medical prescription

Managing Your Elderly Parent’s Medications

November 28, 2016

If you have an elderly parent, it’s likely they’re on some sort of prescription medication – whether because of chronic illness, bone fracture, depression, or any number of age-related issues. A staggering 83% of adults in America over the age of 65 are taking at least one medication, with as many as half of all seniors taking 5 or more medications at one time. Staying on top of that kind of regimen would be challenging for any of us, let alone those suffering from any level of cognitive impairment or medical side-effects (or both). A look at ER statistics gives a glimpse at the fallout, with roughly 15% of all visits this year due to seniors’ medical reactions or drug interactions.

Are you concerned about your parent’s ability to manage their medications? Here are some steps you can take to get on top of the situation and help prevent serious problems:

  1. Take Stock of All Medications.

Make a complete list of medications that Mom is taking, including the exact name of the medication; what it’s being prescribed for; the prescribing physician; the correct dose, and how/when it is to be administered; any special instructions (take with food, etc); and any potential side effects or contraindications. There are many tracking templates available online to help, including one from the AARP that’s available in both English and Spanish. Make sure this list lives with you, as well as in at least 2 locations in Mom’s house, and with any caregivers in her life.

  1. Touch Base with Mom’s Medical Team.

Because seniors are apt to be seeing multiple doctors, there’s always the potential for medications to be prescribed together without the proper coordination among practitioners. Make it a point to attend your parent’s next round of doctors’ appointments, and take that opportunity to thoroughly review her list of current medications. Ask each prescriber if they’re still necessary, if any adjustments need to be made, and if they see any contraindication issues in the regimen. Also, remember to mention any over-the-counter medications or supplements that Mom might be taking, to make sure there aren’t any issues there.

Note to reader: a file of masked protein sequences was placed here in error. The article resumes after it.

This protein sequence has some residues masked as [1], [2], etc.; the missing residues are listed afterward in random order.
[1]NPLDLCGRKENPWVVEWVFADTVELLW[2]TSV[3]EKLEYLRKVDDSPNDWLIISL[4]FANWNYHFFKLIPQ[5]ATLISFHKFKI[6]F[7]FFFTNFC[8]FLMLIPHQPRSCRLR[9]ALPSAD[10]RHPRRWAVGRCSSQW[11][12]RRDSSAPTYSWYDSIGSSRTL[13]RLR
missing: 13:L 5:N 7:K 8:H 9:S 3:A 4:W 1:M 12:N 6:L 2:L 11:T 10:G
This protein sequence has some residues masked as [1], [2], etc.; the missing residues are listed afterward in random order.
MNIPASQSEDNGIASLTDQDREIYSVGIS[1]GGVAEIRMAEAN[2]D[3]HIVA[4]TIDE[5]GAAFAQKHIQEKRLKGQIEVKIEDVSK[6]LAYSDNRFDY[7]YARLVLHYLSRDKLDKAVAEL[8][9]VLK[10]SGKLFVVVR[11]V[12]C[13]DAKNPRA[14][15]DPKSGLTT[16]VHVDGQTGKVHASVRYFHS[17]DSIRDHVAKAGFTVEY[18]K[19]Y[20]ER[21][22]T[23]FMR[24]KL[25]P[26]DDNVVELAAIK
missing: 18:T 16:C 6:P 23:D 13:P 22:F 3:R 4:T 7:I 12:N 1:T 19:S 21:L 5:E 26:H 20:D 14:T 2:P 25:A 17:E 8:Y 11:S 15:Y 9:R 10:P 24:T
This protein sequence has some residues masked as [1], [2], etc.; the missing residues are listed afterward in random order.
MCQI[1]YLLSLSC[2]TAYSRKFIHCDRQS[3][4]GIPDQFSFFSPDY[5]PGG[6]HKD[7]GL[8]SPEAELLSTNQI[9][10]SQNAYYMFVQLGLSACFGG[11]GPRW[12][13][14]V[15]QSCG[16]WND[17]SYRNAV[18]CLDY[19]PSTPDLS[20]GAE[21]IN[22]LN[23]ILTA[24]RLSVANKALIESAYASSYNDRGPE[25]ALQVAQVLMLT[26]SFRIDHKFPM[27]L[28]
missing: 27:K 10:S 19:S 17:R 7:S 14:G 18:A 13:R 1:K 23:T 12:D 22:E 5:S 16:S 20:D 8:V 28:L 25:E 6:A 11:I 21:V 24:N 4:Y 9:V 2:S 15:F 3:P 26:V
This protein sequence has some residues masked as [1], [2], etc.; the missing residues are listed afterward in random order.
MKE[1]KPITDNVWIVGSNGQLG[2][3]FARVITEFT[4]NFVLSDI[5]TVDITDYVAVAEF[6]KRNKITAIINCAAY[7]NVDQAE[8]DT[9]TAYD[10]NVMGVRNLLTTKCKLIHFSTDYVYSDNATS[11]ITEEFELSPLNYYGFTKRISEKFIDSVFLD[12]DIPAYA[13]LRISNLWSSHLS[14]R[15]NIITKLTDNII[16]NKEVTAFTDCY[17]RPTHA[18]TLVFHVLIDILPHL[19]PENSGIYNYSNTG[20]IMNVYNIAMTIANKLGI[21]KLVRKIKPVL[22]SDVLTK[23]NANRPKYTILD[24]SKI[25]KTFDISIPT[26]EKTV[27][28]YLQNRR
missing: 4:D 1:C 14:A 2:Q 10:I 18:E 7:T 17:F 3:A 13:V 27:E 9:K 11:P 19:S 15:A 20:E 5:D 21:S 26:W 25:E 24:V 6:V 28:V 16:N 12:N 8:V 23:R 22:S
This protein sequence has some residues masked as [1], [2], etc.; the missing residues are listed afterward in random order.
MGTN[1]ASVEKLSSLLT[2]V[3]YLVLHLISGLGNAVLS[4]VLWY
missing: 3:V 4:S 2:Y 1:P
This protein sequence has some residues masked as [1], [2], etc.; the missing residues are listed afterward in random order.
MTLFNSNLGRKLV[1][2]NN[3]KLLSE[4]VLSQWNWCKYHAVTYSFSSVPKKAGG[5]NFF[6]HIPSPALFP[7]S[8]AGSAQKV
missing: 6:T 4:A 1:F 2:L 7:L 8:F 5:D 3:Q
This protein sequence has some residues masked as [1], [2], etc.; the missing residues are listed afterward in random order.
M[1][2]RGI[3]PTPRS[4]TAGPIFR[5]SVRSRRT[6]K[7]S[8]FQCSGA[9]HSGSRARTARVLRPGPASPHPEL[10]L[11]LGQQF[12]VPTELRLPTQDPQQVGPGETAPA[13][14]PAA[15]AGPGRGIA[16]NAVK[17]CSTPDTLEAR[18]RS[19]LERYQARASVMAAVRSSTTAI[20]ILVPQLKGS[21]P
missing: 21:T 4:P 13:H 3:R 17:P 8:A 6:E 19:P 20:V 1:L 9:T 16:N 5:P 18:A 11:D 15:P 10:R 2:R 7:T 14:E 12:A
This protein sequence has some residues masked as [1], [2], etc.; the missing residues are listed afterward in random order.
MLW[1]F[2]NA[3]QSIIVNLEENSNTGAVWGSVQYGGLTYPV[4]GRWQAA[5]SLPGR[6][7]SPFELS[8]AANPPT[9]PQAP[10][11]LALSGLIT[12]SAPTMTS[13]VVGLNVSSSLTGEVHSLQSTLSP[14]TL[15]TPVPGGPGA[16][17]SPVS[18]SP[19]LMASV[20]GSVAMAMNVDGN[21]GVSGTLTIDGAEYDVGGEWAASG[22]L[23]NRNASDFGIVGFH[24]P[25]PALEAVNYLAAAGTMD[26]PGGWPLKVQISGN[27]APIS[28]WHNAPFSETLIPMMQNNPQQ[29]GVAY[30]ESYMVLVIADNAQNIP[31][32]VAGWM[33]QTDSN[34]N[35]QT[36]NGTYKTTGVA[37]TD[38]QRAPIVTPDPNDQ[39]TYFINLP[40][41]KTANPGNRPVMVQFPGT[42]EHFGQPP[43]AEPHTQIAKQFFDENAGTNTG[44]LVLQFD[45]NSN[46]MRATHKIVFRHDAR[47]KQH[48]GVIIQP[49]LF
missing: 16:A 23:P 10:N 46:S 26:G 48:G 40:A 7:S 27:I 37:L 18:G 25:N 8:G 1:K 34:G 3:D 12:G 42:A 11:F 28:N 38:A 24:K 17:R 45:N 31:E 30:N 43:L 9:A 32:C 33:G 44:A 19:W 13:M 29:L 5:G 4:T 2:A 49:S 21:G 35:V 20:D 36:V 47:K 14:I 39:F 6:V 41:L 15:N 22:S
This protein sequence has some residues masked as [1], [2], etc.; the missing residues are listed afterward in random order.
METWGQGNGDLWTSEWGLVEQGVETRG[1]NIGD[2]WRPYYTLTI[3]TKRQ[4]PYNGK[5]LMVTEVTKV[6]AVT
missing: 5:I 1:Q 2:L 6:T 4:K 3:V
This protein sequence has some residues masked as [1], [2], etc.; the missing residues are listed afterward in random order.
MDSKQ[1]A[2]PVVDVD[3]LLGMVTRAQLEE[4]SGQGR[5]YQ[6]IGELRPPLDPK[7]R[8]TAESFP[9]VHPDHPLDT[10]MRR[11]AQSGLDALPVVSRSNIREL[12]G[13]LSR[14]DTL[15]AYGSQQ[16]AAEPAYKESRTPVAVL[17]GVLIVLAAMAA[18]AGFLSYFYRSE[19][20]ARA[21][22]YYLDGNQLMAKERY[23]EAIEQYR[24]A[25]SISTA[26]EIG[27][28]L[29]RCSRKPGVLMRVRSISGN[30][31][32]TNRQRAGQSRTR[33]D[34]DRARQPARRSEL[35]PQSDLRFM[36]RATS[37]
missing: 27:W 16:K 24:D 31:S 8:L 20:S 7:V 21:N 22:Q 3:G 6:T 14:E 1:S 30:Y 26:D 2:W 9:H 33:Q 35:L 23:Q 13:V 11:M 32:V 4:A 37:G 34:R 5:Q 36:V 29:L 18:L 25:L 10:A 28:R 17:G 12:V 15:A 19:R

And don’t be shy about asking if there are ways to simplify her dosage schedule by perhaps switching medications; if Mom is having trouble taking something 4 times a day, for example, there may be an equally effective medication that only has to be taken twice a day.

Your mom’s pharmacist is also an excellent resource for tracking medications, talking through potential side effects, and underlining best practices regarding physician guidelines. Pharmacy staffers often have more time than the doctor does for reviewing aspects of care that might bear further explanation or discussion.

  1. Help Mom Get Organized at Home.

First, make sure she’s storing her medications properly, in a cool dry place where they are easily accessible, like a kitchen counter. Best not to have anything stored in a bathroom medicine cabinet, where moisture can reduce its effectiveness. And make sure medications are stored in the refrigerator only if directed on the bottle.

Set mom up with a pillbox that’s easy to open and maintain, or consider getting her a medical dispenser or alarm watch to help remind her of what to take, when. Amazon has a great selection of products to choose from, along with helpful customer reviews. And if she’s savvy with a smartphone, you might suggest she download a med-tracking app like Medhelper or Medisafe – or consider downloading one yourself if that would help with oversight.

Want more information? Head to the National Institutes of Health for some additional helpful guidelines on the topic.